We have here some overly photoshopped snaps (forgive me, it’s a learning curve thing; I was playing around with ‘camera raw’ and ‘luminance’ and, well, it’s definitely a different look;) I took the other day while driving through the Spillway. It’s always interesting to see how high the water is getting in the spring.
Perhpas I’ve got a low threshold of excitement in my life.
More info on the Bonnet Carre Spillway here and here.
C’mon, admit it. It’s interesting!
Most of the spillway has concrete walls this high. The river is right at this level at the moment, you can see water splashing over the top and down the middle where this board is missing. Behind you can see a sliver of a large blue and red ship that’s out in the river.
Towards both sides of the spillway the concrete is lower, and the river is already flowing in through the wooden planks. It’s a lot more water than it looks like.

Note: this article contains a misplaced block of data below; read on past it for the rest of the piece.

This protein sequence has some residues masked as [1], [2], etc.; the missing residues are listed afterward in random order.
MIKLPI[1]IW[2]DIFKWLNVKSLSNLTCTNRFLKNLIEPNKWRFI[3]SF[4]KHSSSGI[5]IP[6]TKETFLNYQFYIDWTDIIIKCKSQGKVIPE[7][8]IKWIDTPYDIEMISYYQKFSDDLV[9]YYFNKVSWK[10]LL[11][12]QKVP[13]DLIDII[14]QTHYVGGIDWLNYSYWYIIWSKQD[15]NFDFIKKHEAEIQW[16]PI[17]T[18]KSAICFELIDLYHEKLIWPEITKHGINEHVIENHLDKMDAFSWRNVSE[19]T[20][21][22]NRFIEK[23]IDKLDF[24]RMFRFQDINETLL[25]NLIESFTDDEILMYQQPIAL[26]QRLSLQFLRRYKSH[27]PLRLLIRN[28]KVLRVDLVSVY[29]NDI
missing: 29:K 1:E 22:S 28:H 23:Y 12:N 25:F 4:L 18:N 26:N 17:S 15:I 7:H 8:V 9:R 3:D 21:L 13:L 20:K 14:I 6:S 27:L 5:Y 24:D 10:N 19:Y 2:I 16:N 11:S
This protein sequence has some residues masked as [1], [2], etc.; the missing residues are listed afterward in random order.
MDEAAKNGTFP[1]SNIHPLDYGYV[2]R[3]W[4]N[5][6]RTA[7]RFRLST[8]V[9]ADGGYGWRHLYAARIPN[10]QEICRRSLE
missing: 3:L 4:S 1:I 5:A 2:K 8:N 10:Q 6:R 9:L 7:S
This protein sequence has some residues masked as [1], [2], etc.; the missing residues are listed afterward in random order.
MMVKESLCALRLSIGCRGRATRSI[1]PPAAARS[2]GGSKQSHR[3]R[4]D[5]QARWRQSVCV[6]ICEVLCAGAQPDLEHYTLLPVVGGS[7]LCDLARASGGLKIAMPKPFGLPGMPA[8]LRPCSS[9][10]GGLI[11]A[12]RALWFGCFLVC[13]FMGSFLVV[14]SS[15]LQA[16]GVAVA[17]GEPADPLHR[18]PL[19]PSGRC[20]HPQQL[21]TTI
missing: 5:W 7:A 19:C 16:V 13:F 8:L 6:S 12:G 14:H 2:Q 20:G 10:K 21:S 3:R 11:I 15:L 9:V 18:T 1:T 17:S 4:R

I don’t know what I was thinking while I was playing with photoshop. And I don’t know what convinced me I had the time to play with photoshop.
But, we see here the water flowing towards the road, where it goes under in small rivulets.
Small rivulets that pack a mean punch. I’ve seen guys on the other side of the road where these come out, holding fishing nets to catch some of the many, many fish that flow downriver each year and end up swimming through the spillway. It’s unbelievable how many fish they get doing that. Stunning, I tell you!
The dirt roads into the interior are starting to be closed off. These birds don’t seem to mind a bit.
These streams pick up some steam as they head over to the lake.
A big question after Katrina was, why they didn’t open the spillway to let the water flow out of the lake?
The lake is lower than the river! Otherwise the spillway wouldn’t work very well.
A water oak… lovely and serene. The spillway’s a lively place. And it’s about to see a lot more water.
Oh, and here’re some great views from an experienced photographer: